Events like the recent WannaCry ransomware attack show just how far-reaching a cyber attack can be, and cyber’s ability to impact property insurance lines is expanding and needs to be addressed, according to Lockton’s property risk cyber expert in New York, Jared Wosleger.
“Just one cyber event can cause multiple losses in unanticipated ways. Unlike a wind event, which poses a threat to a specific region or number of locations, a cyber-attack poses a serious aggregation issue that can be a catastrophe waiting to happen,” said Wosleger, in a recent white paper, ‘From Third to First: A Game-Changing Play in Cyber Risk.’
The WannaCry attack was felt in numerous countries and across numerous industries, including the UK National Health Service (NHS), FedEx, Germany’s railway system, and so on. Lockton explains that while cyber has an impact on all businesses, it can also have an impact on all insurance business lines.
Co-author of the white paper and Lockton’s London expert on technology and privacy risk, Max Perkins, states that although insurance firms historically haven’t viewed cyber as a property issue, the risk is increasing and companies need to take steps to educate themselves on the issue.
“Companies must work to better understand their cyber exposures as boards and shareholders focus more on this threat and the public perception that the playing field favours the attackers. In order to aid this process, insurance carriers continue to adjust their appetites to take on cyber risk, with the property insurance market being the first of the traditional markets to move,” said Perkins.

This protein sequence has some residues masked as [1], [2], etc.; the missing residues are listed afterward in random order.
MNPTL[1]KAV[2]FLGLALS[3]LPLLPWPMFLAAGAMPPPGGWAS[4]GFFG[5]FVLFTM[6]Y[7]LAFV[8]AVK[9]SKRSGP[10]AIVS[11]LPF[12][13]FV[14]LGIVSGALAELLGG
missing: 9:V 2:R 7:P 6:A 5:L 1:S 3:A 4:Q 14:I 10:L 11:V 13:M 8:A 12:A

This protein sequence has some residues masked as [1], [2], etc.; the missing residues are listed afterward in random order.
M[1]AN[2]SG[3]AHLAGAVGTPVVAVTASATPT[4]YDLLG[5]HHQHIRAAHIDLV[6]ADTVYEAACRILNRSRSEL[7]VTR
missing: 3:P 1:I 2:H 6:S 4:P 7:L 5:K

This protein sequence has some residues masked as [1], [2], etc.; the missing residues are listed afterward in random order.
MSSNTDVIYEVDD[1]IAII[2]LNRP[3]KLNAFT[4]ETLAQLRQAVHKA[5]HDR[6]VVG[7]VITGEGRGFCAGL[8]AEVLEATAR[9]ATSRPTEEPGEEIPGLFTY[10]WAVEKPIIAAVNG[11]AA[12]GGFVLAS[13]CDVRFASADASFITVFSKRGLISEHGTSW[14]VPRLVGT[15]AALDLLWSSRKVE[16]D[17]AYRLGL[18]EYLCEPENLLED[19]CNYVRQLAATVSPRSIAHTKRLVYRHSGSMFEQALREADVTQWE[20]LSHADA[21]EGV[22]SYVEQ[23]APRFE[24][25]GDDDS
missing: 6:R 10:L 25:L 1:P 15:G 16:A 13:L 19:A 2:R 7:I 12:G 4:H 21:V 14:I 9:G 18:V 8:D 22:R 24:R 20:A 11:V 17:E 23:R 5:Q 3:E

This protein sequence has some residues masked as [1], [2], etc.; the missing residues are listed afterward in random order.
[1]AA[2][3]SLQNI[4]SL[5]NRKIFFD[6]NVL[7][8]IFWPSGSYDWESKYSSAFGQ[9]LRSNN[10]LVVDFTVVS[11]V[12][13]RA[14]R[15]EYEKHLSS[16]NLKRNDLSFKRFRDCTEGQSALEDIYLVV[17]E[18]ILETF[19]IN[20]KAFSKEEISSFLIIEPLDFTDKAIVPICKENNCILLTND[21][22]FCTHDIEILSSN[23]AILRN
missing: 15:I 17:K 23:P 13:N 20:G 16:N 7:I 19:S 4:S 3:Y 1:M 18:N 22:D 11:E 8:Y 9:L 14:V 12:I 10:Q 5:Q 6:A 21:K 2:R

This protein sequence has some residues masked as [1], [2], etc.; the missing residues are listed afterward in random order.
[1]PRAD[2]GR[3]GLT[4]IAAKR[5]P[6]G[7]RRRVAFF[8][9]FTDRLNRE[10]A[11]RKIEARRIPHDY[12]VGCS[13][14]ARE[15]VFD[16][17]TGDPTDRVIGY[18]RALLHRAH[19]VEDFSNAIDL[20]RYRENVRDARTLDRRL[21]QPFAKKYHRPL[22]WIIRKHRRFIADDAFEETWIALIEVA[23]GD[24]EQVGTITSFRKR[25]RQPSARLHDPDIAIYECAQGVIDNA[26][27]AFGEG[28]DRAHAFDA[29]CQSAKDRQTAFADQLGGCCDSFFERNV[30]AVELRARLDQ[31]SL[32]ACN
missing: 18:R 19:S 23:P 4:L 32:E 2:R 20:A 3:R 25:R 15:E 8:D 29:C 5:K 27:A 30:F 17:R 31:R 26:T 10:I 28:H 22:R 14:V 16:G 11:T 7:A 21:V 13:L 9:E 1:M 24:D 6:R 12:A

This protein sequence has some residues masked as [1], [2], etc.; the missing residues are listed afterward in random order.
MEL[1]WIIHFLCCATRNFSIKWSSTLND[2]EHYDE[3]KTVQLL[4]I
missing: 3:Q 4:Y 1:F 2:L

Adding complexity and uncertainty to the issue is the changing intent of hackers. Now, explains Lockton, hackers have political and terroristic motives for carrying out a cyber attack, as well as criminal intent.
Lockton’s experts urge property underwriters to pay attention to the risk as it increases, and just like the evolution of the property market, “cyber risk must develop with the landscape to meet critical business needs.”
Attacks on physical devices and assets is also on the rise, warns Lockton, driven by the rise of the Internet of Things (IoT) that enables people to remotely connect to devices making them exposed to physical attacks.
Lockton warns that those companies that do not take the necessary measures to mitigate their cyber risk can be exposed to a range of first-party consequences, such as property damage, network interruption, data corruption, theft of intellectual property, cyber extortion, and reputational damage.
The risks are multiplying in the cyber risk property space, and Lockton calls for “aggressive action” and innovation to mitigate the exposures.